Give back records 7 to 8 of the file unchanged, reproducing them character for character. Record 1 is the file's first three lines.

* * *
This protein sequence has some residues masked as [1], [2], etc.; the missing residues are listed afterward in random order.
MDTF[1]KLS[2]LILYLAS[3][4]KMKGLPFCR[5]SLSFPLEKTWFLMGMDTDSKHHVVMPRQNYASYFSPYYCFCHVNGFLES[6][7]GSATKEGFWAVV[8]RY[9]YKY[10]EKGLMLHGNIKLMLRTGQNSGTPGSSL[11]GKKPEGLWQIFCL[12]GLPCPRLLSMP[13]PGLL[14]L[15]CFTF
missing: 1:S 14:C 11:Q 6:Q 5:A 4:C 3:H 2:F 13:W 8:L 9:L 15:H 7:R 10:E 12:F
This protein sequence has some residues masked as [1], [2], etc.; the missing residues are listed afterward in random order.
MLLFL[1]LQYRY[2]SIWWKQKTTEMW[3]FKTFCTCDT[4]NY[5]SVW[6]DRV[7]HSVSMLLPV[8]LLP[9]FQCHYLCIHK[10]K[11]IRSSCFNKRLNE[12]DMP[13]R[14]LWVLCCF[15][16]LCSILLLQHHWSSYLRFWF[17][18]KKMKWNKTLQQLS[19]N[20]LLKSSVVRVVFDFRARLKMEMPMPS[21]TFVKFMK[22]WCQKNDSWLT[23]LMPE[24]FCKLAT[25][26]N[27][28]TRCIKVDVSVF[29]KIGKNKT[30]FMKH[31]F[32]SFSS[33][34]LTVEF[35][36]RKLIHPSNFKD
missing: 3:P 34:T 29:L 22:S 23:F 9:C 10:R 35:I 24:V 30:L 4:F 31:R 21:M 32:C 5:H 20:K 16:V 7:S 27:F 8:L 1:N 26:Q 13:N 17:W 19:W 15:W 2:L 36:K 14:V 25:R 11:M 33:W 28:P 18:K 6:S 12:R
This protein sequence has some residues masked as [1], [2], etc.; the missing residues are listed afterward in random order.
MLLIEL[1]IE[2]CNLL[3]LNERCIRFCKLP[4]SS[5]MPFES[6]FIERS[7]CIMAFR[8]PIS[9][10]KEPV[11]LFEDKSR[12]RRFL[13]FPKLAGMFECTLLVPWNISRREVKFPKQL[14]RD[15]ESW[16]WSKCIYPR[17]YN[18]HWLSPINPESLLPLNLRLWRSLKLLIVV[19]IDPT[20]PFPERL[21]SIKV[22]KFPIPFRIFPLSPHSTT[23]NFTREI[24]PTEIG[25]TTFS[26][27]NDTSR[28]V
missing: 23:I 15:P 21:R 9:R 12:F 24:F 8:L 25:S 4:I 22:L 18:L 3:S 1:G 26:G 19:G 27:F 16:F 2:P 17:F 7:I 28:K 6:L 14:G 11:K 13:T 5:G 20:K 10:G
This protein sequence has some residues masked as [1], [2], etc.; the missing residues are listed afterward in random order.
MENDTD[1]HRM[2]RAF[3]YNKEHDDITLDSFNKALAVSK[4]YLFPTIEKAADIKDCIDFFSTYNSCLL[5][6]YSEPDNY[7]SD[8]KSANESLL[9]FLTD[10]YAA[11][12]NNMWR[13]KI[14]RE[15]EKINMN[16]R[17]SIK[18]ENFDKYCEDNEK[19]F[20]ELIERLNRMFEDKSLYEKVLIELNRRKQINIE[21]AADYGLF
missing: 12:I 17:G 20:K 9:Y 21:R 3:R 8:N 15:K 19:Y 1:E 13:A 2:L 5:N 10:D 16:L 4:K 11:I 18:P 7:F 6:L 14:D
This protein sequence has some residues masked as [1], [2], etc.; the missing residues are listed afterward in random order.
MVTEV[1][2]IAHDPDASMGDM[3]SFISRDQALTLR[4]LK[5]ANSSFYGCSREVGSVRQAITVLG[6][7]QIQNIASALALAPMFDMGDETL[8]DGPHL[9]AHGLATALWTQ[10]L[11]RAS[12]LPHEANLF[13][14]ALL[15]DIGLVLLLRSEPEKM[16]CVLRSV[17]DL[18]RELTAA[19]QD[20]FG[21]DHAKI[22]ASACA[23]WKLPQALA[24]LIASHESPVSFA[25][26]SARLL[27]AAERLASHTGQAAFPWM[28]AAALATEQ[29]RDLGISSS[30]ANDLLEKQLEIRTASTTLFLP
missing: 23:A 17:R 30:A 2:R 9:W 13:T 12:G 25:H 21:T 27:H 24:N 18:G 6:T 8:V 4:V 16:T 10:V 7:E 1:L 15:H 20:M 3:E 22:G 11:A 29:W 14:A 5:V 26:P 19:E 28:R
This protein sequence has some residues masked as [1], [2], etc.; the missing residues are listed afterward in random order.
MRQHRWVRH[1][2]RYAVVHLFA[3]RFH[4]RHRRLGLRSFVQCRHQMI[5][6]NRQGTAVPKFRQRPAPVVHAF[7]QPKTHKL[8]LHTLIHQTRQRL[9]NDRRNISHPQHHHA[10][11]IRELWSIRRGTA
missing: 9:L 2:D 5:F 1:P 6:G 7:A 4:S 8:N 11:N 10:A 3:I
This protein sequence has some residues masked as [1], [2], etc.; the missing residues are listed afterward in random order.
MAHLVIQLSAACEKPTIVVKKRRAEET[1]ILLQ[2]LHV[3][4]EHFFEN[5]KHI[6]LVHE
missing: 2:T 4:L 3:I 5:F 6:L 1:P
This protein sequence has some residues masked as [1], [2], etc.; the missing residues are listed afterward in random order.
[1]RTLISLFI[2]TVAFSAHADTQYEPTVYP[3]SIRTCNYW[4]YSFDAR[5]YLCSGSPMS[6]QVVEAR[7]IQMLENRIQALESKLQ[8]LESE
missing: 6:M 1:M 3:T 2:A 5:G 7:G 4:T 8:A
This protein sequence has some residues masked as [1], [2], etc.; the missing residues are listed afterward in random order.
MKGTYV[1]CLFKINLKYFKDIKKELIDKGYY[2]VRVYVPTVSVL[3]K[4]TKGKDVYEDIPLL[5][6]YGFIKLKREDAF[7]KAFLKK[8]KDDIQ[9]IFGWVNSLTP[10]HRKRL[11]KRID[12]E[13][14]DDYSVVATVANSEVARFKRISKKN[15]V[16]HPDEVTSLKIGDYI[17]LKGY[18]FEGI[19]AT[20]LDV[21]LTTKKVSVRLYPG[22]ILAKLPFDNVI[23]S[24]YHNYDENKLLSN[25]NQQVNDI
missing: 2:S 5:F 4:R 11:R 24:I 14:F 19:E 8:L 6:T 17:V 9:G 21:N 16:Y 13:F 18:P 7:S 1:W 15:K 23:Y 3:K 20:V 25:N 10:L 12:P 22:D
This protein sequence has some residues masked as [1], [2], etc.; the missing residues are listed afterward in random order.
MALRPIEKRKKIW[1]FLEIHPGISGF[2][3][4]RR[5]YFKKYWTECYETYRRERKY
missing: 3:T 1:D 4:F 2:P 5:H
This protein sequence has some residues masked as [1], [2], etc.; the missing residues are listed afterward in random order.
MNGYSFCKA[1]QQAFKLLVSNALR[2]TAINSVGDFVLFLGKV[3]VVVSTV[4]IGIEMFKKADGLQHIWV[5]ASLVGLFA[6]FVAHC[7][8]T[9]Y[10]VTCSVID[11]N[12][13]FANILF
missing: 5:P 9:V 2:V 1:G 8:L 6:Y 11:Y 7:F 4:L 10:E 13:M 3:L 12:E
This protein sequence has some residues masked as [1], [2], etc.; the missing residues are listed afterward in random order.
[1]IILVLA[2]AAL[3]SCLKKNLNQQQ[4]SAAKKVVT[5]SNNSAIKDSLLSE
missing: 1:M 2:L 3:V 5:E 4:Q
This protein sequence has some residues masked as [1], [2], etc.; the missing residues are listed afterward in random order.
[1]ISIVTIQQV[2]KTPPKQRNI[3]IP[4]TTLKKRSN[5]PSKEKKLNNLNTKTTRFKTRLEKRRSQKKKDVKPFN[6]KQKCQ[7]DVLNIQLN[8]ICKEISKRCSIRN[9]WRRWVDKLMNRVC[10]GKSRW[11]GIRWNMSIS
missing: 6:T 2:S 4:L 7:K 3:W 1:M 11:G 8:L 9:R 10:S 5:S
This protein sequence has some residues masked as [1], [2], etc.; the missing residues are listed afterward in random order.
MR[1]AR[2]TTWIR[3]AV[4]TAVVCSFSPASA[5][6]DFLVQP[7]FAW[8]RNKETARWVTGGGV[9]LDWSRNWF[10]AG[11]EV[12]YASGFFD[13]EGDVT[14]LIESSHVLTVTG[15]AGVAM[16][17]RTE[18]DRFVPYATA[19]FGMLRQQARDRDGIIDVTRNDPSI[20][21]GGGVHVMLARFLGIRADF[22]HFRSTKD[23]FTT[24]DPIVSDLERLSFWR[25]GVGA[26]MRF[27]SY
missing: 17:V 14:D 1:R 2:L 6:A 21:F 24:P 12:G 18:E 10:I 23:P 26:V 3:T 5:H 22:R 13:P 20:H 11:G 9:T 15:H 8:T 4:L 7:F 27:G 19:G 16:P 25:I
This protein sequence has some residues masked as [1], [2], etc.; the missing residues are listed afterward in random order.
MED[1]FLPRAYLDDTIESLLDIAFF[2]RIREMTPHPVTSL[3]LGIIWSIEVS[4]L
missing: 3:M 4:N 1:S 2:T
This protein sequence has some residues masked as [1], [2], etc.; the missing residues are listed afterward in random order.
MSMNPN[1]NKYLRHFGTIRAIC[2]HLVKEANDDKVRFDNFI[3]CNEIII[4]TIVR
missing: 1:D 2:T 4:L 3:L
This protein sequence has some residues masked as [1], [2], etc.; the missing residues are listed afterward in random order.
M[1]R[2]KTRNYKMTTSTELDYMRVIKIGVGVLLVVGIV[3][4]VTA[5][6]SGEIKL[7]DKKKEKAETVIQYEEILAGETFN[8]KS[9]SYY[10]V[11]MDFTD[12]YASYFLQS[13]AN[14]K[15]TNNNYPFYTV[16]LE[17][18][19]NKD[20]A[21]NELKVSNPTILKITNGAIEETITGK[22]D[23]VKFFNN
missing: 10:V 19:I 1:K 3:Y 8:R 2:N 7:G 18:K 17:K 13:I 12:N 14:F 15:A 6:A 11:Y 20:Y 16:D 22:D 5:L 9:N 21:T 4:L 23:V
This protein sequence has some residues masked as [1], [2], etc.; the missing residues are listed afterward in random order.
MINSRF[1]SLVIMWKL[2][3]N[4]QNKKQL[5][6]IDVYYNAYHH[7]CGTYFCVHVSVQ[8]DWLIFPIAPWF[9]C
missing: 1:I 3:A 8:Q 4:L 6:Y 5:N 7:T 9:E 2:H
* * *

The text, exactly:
This protein sequence has some residues masked as [1], [2], etc.; the missing residues are listed afterward in random order.
MAHLVIQLSAACEKPTIVVKKRRAEET[1]ILLQ[2]LHV[3][4]EHFFEN[5]KHI[6]LVHE
missing: 2:T 4:L 3:I 5:F 6:L 1:P
This protein sequence has some residues masked as [1], [2], etc.; the missing residues are listed afterward in random order.
[1]RTLISLFI[2]TVAFSAHADTQYEPTVYP[3]SIRTCNYW[4]YSFDAR[5]YLCSGSPMS[6]QVVEAR[7]IQMLENRIQALESKLQ[8]LESE
missing: 6:M 1:M 3:T 2:A 5:G 7:G 4:T 8:A